What Is the Meaning Behind "Thy Will Be Done" in the Lord's Prayer?
- Becky Weber Crosswalk.com Contributing Writer
- 2021 24 Jun
As you read through the book of Matthew, and the book of Luke, you will notice that
Jesus takes the time to teach the disciples how to pray. He teaches them first to start by praising God. They should give reverence to his name because of his holiness. He continues in Matthew 6:10, “Thy Kingdom come. Thy will be done in earth, as it is in heaven.”
What exactly does Jesus mean when he teaches the disciples to pray like this, specifically when he was saying we should be praying, “thy will be done?”
Let’s look at these words that Jesus uses. They are so important to have the right heart and attitude when we pray.
What Is the Biblical Context of ''Thy Will Be Done"?
You will find the Lord’s Prayer in two different places in the Bible, Matthew 6:9-13 and Luke 11:1-4. Jesus was teaching the disciples a new way to pray, not what was typically done during that time period. Prayer was done in public places for others to see, and to show how righteous a person was. Praise from others was something that was desired as well.
How Jesus taught the disciples to pray was exactly the opposite of what the religious norm was. In Matthew 6:6, Jesus says, “But when you pray, go away by yourself, shut the door behind you, and pray to your Father in private,” and in Verse 7, “When you pray, don’t babble on and on as the Gentiles do. They think their prayers are answered merely by repeating their words again and again.” Jesus’ way was different. The kind of prayer he taught them had a different purpose. It wasn’t to do it for selfish reasons, but to align ourselves more with him. He told the disciples in verse 8 he, “knows exactly what you need before you ask him!” The main goal for us when we pray is not to get what we ask for, but to draw closer to Jesus. We learn to trust him more and realize that he has our best interests in mind. When we pray the part of the Lord’s Prayer that says, “thy will be done,” it fits well into the purposes Jesus has for prayer.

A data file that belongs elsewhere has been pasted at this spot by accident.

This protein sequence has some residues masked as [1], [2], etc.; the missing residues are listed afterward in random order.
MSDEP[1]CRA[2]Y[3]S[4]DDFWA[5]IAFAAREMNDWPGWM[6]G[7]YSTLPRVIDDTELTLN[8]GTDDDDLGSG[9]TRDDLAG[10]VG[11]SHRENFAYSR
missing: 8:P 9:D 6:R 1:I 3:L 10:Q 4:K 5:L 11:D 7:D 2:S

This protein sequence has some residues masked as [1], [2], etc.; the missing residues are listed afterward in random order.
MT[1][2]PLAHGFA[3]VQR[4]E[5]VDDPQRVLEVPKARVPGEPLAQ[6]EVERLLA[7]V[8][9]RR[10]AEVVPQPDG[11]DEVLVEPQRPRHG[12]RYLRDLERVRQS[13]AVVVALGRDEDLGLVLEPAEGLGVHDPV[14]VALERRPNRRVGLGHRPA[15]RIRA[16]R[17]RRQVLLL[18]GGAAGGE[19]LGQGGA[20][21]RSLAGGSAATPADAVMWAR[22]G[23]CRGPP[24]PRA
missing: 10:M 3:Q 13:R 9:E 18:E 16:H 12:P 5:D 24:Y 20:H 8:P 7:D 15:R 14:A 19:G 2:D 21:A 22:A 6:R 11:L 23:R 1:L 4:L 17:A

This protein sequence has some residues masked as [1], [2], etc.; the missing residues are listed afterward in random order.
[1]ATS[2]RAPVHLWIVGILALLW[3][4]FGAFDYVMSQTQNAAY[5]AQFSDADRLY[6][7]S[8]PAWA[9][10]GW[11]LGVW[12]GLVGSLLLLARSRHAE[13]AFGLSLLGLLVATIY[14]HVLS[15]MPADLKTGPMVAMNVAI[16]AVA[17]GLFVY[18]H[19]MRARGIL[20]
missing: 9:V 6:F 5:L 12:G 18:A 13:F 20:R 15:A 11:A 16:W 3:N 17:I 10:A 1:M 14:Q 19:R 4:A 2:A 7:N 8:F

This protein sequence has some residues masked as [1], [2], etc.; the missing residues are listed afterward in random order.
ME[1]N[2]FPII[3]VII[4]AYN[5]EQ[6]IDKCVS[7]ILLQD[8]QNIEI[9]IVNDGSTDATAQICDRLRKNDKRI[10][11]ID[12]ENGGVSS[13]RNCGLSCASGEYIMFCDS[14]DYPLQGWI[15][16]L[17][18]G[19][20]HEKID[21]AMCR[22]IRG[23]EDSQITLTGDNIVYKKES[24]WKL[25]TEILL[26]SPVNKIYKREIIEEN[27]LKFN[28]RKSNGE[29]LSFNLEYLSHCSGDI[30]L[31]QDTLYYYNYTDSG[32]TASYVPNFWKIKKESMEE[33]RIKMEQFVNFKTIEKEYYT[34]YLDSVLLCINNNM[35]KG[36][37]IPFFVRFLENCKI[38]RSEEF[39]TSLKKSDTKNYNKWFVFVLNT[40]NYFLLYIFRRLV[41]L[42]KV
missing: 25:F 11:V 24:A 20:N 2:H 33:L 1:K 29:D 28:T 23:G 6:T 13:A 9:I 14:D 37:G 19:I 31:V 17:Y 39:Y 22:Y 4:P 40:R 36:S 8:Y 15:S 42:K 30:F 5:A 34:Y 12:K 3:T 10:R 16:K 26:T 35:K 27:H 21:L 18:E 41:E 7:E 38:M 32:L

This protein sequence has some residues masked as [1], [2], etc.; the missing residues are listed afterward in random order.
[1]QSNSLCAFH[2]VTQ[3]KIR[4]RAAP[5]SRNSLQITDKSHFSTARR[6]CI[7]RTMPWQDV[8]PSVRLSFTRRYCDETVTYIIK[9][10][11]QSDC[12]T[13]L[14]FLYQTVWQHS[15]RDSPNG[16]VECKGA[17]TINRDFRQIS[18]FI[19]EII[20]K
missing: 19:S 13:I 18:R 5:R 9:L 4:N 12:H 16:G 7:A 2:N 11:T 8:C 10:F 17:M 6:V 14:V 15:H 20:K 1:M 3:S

What Does "Thy Will Be Done" Mean?
What exactly does Jesus mean when he tells us to pray, “thy will be done?”
When you look at the whole sentence in the last part of Matthew 6:10, it says, “Thy will be done in earth, as it is in heaven,” we are to ask for heaven and its ways, to come down to earth. We should want to see the purposes of God fulfilled here, as they are in heaven. Heaven and earth will one day be joined together, but until then we should pray that the things of heaven are done here.
If we want the things of heaven to be done on earth, we must submit to what the Lord will do here. When the purposes of heaven are fulfilled here, it may mean we don’t understand things happening in our own lives. The ways of the Lord are always going to be higher than ours, and it will may mean he will take us through things that are uncomfortable. We will have a choice, we will let him use circumstances in our lives to make us look more like him, or not. Either way, his will is going to be done here on earth, and he is going to be glorified through what happens.